In the first instance the teacher can see if the whole class is engaging with the task. If a screen appears mostly red then the teacher can instantly change tact to re-engage the class.
This teacher, for example, found students were looking at DC comics so the teacher restructured the lesson quite quickly to incorporate DC Comics into the lesson plan.
Further, the colour-coded system is useful in tracking individual student engagement at any given moment with a simple glance without taking the teacher away from teaching the class.
It is also beneficial for the teachers to be able to refer to the data at a later time. edQuire allows the teacher to produce reflective reports to make a proper assessment of class engagement. For example, at the bottom on each student is a summary bar to show the overall on-task/off-task history for each student.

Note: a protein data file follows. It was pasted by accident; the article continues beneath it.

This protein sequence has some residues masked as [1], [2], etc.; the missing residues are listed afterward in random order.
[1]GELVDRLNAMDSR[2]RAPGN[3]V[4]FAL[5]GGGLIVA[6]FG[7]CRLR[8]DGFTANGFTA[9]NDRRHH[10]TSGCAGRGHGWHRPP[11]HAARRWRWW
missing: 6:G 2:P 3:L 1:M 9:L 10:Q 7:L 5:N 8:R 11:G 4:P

Within this data is a key feature of edquire: the Distractibility Index (DI). Simply, the DI calculates how often a student goes off-task and how long a student spends off-task. These two indicators are calculated together to position the student along the DI. edQuire measures the student’s computer activity every minute to thoroughly assess the student’s behaviour. It is important to ascertain whether a student is distracted constantly. University studies have shown the more often a student switches between tasks the less information is retained. A student who goes off task once a minute for ten minutes will retain less information than a student who goes off task once for ten minutes.
Analysis over time
Data that is recorded on a daily basis can be used to produce reflective reports. The reflective reports can be used to determine in a measurable way to ascertain whether students are meeting outcomes.